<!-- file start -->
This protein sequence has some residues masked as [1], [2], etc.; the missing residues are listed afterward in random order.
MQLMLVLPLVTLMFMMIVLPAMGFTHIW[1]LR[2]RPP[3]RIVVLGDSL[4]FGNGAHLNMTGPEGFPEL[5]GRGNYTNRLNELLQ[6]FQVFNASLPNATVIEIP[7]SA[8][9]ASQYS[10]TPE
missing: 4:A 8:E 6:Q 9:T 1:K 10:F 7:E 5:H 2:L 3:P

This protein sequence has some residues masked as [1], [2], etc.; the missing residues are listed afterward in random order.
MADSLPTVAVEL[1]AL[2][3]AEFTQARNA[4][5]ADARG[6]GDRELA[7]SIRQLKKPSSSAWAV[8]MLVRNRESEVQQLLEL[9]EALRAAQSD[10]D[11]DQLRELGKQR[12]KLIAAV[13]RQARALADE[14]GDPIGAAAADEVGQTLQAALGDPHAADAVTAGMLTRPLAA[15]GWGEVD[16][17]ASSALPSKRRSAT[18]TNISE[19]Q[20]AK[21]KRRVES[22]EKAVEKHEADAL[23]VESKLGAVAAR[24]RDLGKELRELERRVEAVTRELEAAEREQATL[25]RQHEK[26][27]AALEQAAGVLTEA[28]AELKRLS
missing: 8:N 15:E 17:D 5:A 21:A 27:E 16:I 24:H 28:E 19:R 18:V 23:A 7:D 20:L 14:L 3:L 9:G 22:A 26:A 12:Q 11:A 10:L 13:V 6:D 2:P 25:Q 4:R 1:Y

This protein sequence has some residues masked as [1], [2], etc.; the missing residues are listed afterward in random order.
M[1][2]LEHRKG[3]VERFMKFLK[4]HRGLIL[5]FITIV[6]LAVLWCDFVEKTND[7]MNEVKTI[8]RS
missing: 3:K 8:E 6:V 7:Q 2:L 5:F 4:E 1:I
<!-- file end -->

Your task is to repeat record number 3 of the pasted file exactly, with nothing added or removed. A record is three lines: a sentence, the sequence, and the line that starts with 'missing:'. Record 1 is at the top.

This protein sequence has some residues masked as [1], [2], etc.; the missing residues are listed afterward in random order.
M[1][2]LEHRKG[3]VERFMKFLK[4]HRGLIL[5]FITIV[6]LAVLWCDFVEKTND[7]MNEVKTI[8]RS
missing: 3:K 8:E 6:V 7:Q 2:L 5:F 4:E 1:I